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fonsi1mosora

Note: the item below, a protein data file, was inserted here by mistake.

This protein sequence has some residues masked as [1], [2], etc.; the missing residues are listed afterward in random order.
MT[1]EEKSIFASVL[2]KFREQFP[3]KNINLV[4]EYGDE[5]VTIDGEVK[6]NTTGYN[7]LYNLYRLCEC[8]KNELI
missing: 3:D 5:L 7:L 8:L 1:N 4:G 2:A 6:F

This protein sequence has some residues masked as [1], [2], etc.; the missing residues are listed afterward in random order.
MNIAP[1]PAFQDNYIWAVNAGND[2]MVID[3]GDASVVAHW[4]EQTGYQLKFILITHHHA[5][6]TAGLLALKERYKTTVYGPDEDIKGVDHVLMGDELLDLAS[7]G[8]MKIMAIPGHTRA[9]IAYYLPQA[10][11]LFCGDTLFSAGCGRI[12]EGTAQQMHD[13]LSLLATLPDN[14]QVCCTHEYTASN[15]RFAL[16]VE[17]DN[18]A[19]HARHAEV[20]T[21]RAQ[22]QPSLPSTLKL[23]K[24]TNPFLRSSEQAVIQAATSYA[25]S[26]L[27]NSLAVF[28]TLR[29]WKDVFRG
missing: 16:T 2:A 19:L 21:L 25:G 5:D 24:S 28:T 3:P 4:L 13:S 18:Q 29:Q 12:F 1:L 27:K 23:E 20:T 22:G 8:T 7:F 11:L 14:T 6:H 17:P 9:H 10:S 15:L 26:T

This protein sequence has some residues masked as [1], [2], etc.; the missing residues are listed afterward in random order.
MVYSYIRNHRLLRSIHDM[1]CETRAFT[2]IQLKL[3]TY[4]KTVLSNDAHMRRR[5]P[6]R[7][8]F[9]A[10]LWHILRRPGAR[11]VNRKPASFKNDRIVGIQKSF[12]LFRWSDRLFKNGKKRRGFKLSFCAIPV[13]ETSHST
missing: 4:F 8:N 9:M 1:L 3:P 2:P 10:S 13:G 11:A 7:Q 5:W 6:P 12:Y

Apr 18, 2019
In Cloud